Expert Warns That Internet Could Be Taken Down
Internet security expert Bruce Schneier warned on Tuesday, Sept. 13, about the real dangers that internet could be taken down at one point by rogue nations or corporations.
Could Internet Be Taken Down?
According to SlashDot, Bruce Schneier, a well-known internet security expert, said that many major companies that provide the basic internet infrastructure are facing increased a distributed denial of service attack (DDoS) attacks against them. These attacks are longer and of much larger scale than in the past.
Schneier said that a DDoS attach could be the easiest way to take a network off the Internet. Many of these DDoS attacks against internet infrastructure are designed to test the defense measures taken by companies. Schneier did not share specific details about the organizations that are under attack, but his warning is all consistent with what Verisign, the registrar for many popular top-level Internet domains, is reporting.
In case that Verisign goes down, there could be a global blackout of all e-mail addresses and websites in the most common top-level domains. Verisign publishes every quarter a PDF report detailing the latest DDoS trends.
According to the latest report, the attacks in Q2 2016 continued to become more complex, persistent and frequent. In the second quarter of this year, various forms of cyberattacks including DDoS attacks hit record heights. For instance, Web application attacks increased 26 percent over the number recorded in Q4 2015 and DDoS attacks increased 23 percent.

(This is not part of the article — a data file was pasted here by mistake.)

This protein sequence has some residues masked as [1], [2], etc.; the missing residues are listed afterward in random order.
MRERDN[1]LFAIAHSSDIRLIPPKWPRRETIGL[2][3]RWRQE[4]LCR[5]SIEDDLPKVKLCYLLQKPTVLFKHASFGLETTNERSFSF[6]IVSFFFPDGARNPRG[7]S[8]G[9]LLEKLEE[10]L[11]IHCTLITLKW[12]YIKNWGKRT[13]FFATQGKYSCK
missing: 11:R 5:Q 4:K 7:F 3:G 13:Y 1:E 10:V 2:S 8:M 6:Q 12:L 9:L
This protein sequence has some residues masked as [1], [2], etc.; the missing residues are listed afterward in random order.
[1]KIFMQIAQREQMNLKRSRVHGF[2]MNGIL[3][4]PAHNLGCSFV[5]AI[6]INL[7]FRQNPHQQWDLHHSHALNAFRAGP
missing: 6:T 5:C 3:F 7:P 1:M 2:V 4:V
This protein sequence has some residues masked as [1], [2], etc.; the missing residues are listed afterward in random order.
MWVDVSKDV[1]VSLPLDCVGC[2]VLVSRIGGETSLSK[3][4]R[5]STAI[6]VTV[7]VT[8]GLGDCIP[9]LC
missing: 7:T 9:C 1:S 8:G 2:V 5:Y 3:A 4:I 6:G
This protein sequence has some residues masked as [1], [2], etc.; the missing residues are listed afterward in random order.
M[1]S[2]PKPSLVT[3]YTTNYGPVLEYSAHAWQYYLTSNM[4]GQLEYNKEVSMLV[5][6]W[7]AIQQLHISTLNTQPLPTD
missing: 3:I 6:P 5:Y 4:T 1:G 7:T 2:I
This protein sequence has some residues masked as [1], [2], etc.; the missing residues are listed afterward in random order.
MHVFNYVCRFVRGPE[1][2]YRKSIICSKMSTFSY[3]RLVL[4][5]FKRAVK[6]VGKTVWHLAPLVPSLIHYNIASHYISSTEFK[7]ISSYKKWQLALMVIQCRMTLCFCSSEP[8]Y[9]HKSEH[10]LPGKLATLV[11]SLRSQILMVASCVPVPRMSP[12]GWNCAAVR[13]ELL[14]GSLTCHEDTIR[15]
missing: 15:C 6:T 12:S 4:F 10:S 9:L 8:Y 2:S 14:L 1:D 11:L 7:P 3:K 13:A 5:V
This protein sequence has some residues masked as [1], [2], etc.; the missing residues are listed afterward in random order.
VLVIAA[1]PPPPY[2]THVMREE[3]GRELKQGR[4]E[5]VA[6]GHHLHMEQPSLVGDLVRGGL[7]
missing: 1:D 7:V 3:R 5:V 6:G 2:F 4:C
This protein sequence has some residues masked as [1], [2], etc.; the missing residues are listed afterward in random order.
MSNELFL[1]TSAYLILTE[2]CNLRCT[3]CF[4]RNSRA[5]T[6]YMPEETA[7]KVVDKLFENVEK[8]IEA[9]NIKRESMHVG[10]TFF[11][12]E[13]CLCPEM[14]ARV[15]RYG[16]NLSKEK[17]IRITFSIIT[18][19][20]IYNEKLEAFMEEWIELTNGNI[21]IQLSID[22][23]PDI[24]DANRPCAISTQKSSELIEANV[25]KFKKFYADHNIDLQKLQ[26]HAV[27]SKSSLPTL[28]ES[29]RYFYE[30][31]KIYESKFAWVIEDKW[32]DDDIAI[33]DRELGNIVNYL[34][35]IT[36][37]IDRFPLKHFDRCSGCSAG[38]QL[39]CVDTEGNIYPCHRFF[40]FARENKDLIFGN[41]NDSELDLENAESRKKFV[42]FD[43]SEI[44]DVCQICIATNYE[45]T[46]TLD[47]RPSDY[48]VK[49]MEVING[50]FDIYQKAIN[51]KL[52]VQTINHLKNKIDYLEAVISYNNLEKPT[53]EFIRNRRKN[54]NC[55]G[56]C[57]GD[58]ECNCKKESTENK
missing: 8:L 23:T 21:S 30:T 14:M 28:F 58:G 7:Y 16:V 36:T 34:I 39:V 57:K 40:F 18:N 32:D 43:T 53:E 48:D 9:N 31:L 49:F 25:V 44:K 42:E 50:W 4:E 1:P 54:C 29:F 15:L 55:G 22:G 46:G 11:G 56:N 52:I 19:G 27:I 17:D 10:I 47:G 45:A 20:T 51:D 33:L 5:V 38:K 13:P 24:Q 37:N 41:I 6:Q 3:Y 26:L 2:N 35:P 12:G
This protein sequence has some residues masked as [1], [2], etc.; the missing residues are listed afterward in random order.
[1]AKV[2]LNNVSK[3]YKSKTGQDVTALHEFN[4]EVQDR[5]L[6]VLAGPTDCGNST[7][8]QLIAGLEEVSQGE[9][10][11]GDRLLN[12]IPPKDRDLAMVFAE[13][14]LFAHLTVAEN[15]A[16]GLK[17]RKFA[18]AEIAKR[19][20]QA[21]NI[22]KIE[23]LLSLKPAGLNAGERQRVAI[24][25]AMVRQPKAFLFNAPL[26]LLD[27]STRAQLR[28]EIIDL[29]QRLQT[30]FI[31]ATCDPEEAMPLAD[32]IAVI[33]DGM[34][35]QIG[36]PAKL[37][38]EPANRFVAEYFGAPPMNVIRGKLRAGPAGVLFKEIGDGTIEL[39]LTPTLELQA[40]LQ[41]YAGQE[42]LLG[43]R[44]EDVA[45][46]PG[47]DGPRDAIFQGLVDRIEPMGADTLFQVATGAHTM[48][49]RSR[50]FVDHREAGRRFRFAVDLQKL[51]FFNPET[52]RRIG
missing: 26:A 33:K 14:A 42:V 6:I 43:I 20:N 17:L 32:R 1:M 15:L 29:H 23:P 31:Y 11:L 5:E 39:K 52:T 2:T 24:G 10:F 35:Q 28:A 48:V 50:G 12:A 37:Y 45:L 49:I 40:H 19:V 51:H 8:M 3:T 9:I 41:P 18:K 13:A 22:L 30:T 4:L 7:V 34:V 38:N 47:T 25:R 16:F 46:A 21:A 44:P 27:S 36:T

An average of 29 repeat DDoS attacks was reported by targets. Mega-attacks of more than 100 Gbps and multivectored attacks also increased.
The size, scale and persistence of these attacks points to state actors. It is possible that a nation's military cybercommand is preparing for a cyberwar. According to TechNewsWorld, these unknown attackers are possible trying to figure out how to take down the internet infrastructure. The likely culprits could be large nation states such as Russia or China.
The country of origin could be easily disguised. Because the exact origin of these attacks is unknown, it is difficult for potential targets to defend against them.
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